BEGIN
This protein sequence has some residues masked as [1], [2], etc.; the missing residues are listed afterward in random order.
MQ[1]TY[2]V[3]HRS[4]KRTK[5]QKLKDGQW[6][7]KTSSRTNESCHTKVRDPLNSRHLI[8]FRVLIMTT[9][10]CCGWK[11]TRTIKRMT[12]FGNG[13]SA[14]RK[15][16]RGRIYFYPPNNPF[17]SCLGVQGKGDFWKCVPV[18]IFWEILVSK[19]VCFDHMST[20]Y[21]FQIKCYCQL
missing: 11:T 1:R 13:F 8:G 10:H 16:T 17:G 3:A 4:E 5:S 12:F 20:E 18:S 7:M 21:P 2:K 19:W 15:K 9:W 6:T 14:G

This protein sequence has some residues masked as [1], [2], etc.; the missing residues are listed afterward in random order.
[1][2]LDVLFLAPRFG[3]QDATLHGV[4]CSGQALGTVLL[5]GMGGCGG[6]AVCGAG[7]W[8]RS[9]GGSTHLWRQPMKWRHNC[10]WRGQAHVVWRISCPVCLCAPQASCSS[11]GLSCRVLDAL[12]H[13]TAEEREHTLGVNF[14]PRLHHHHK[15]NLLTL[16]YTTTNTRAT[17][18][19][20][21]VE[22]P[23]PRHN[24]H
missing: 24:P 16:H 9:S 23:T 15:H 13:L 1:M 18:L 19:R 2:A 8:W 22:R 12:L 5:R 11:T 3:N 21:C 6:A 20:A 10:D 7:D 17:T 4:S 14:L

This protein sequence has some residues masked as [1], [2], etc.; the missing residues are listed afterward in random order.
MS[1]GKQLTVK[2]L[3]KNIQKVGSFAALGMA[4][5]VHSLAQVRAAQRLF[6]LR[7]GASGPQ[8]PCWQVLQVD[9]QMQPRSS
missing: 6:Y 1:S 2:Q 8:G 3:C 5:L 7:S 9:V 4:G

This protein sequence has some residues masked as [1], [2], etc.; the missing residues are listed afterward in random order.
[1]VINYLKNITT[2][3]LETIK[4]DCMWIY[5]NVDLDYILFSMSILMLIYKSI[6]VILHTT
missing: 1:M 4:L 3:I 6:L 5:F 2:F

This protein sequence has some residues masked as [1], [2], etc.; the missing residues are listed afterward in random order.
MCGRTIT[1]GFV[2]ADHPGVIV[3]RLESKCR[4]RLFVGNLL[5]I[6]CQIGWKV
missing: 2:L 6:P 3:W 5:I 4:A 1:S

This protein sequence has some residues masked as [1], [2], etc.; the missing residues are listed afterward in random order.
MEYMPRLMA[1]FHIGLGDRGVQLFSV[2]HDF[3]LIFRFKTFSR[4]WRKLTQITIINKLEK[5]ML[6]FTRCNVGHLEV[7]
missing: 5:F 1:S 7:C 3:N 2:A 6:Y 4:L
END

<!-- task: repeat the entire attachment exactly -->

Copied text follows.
This protein sequence has some residues masked as [1], [2], etc.; the missing residues are listed afterward in random order.
MQ[1]TY[2]V[3]HRS[4]KRTK[5]QKLKDGQW[6][7]KTSSRTNESCHTKVRDPLNSRHLI[8]FRVLIMTT[9][10]CCGWK[11]TRTIKRMT[12]FGNG[13]SA[14]RK[15][16]RGRIYFYPPNNPF[17]SCLGVQGKGDFWKCVPV[18]IFWEILVSK[19]VCFDHMST[20]Y[21]FQIKCYCQL
missing: 11:T 1:R 13:F 8:G 10:H 16:T 17:G 3:A 4:E 5:S 12:F 20:E 18:S 7:M 21:P 2:K 19:W 15:K 9:W 6:T 14:G

This protein sequence has some residues masked as [1], [2], etc.; the missing residues are listed afterward in random order.
[1][2]LDVLFLAPRFG[3]QDATLHGV[4]CSGQALGTVLL[5]GMGGCGG[6]AVCGAG[7]W[8]RS[9]GGSTHLWRQPMKWRHNC[10]WRGQAHVVWRISCPVCLCAPQASCSS[11]GLSCRVLDAL[12]H[13]TAEEREHTLGVNF[14]PRLHHHHK[15]NLLTL[16]YTTTNTRAT[17][18][19][20][21]VE[22]P[23]PRHN[24]H
missing: 24:P 16:H 9:S 23:T 15:H 13:L 1:M 18:L 19:R 2:A 8:W 22:R 12:L 5:R 11:T 3:N 21:C 6:A 20:A 10:D 7:D 17:T 4:S 14:L

This protein sequence has some residues masked as [1], [2], etc.; the missing residues are listed afterward in random order.
MS[1]GKQLTVK[2]L[3]KNIQKVGSFAALGMA[4][5]VHSLAQVRAAQRLF[6]LR[7]GASGPQ[8]PCWQVLQVD[9]QMQPRSS
missing: 6:Y 1:S 2:Q 8:G 3:C 5:L 7:S 9:V 4:G

This protein sequence has some residues masked as [1], [2], etc.; the missing residues are listed afterward in random order.
[1]VINYLKNITT[2][3]LETIK[4]DCMWIY[5]NVDLDYILFSMSILMLIYKSI[6]VILHTT
missing: 1:M 4:L 3:I 6:L 5:F 2:F

This protein sequence has some residues masked as [1], [2], etc.; the missing residues are listed afterward in random order.
MCGRTIT[1]GFV[2]ADHPGVIV[3]RLESKCR[4]RLFVGNLL[5]I[6]CQIGWKV
missing: 2:L 6:P 3:W 5:I 4:A 1:S

This protein sequence has some residues masked as [1], [2], etc.; the missing residues are listed afterward in random order.
MEYMPRLMA[1]FHIGLGDRGVQLFSV[2]HDF[3]LIFRFKTFSR[4]WRKLTQITIINKLEK[5]ML[6]FTRCNVGHLEV[7]
missing: 5:F 1:S 7:C 3:N 2:A 6:Y 4:L